The line forms early outside. People stand anxiously awaiting a signal that the doors are open. Inside, the kitchen crew puts finishing touches on the food. The servers are briefed on the logistics of what they can expect; some smile nervously given this is their first time. At approximately 12:30 p.m. the first wave of diners surge through the doors and for the next two hours the pace is frenzied.
The diners eat quickly and efficiently; there is no time for idle chit chat or lingering. The simple truth is others are waiting to eat. Something to eat – it is so basic – but to people living on the streets of downtown Atlanta, having something to eat is a daily struggle. The food is far from sumptuous: hot dogs, baked beans, chips and iced tea, but to the hungry, this is a feast. The sad fact is there no need to fly half way around the world to see people who have no idea where their next meal is coming from; the hungry are in our midst.
It is easy to lose sight of the poor in today’s economic climate. The fact a presidential election is underway doesn’t help matters, rhetoric abounds, but alas, few viable solutions are offered. There are those who say poverty is due to personal failure –a lack of initiative perhaps. But try explaining this point of view to a hungry child, the homeless, the elderly and infirmed the mentally ill; truly these are the least, the last and the lost. Who will care for these?
Trinity Community Ministries (TCM) aided by volunteers from area churches and civic groups feed an estimated 200 plus men, women and children every Sunday at Trinity United Methodist Church in downtown Atlanta. The work is far from glamorous, but the joy the volunteers experience is beyond measure. On this day, a group of volunteers from Cokes Chapel United Methodist Church witness firsthand the face of hunger – not staged or scripted –but real people so poor they cannot afford buy food; many of whom carry all their worldly possessions in backpacks or plastic bags – it is sobering.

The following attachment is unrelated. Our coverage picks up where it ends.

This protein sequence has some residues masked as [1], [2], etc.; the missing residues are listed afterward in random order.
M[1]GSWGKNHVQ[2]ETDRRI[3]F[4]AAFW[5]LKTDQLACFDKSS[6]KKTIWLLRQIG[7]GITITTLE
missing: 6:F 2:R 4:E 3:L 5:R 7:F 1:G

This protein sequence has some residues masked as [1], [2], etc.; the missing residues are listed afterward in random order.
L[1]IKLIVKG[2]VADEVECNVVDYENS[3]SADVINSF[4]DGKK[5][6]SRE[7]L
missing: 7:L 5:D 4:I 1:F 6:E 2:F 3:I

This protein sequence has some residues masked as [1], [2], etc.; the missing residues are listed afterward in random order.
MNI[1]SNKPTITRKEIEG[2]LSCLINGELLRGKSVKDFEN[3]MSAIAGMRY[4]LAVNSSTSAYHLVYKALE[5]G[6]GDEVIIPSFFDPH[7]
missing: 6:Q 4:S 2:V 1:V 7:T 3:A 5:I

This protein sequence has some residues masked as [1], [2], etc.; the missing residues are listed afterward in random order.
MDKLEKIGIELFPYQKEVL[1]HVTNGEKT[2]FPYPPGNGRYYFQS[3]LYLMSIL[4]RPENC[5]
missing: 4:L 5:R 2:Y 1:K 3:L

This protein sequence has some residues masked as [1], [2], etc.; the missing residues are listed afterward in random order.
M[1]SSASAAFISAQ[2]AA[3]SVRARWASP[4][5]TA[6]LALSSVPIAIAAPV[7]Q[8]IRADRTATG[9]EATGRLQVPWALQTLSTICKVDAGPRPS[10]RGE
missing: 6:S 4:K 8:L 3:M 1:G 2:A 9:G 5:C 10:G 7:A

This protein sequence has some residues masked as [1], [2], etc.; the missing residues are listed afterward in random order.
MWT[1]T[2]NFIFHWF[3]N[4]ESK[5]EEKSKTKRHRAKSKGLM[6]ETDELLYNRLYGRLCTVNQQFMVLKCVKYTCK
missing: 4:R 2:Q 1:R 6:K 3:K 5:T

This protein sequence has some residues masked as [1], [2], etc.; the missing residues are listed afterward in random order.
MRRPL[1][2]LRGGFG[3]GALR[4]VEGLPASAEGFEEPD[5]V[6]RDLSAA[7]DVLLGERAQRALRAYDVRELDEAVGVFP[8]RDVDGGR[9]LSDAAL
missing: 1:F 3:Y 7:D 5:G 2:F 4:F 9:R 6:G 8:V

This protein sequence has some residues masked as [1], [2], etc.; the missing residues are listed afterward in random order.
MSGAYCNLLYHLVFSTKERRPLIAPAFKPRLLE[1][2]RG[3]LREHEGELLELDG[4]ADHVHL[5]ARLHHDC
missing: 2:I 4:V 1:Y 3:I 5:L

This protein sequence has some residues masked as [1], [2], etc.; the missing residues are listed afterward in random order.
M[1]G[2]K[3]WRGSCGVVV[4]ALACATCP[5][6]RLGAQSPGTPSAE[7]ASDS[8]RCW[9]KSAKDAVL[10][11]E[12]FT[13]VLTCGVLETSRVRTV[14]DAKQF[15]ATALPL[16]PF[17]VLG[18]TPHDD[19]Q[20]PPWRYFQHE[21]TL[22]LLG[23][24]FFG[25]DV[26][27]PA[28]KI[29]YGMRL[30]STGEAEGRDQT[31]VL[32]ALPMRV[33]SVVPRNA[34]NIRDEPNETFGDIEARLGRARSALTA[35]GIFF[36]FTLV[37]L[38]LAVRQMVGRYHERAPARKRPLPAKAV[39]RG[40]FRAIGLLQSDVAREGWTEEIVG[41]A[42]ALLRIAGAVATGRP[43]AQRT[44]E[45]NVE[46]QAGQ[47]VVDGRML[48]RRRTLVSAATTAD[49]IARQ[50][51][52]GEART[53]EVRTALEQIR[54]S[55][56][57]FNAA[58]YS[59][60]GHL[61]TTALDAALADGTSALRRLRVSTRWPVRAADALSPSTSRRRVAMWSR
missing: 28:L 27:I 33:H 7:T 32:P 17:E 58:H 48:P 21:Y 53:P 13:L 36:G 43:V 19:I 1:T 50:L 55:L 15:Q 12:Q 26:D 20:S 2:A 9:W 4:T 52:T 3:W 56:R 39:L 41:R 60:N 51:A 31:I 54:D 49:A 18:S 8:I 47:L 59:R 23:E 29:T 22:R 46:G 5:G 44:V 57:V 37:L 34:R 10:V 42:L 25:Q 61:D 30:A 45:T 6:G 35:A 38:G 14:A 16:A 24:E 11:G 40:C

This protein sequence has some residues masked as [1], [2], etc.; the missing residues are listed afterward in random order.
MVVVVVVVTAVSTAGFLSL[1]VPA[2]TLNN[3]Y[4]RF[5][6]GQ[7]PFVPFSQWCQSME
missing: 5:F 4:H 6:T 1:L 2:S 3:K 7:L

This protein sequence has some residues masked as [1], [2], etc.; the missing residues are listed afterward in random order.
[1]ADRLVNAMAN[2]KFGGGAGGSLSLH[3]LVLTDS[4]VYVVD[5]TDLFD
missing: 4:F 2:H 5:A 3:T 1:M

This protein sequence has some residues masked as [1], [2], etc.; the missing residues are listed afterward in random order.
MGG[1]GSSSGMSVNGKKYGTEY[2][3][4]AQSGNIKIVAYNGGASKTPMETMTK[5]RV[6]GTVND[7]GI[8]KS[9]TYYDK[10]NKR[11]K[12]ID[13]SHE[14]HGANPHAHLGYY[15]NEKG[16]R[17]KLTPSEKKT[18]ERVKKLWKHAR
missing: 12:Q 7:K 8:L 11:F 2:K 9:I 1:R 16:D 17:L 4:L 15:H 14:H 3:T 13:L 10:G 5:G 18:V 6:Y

Should we care? After all, we’ve done the “right and needful” things: matriculated, worked hard, saved money, etc. As followers of Christ, the answer is obvious: we should care because He cares. Consider:
"Then said he also to him that invited him, When thou makest a dinner or a supper, call not thy friends, nor thy brethren, neither thy kinsmen, nor [thy] rich neighbors; lest they also invite thee again, and a recompense be made thee. But when thou makest a feast, call the poor, the maimed, the lame, the blind: And thou shalt be blessed: for they cannot recompense thee: for thou shalt be recompensed at the resurrection of the just…”*
Perhaps individually we cannot prepare a meal for 200 people, but we can respond when the call to assist goes forth; if not with money, we can volunteer to pray with those in need of a spiritual food. When we give from our hearts, no matter how little it may seem, God can and will transform the mundane into the glorious. Even as we serve others, we are told a feast is prepared for all those who have lived in faithful obedience to God.
“Then the angel said to me, "Write: 'Blessed are those who are invited to the wedding supper of the Lamb!'" And he added, "These are the true words of God." **
Amen and amen.
If you would like to know more, please contact TCM at (404) 577-6651or http://tcmatlanta.org
*Luke 14:12-14 – Webster’s Bible
* Revelation 19:9 – New International Version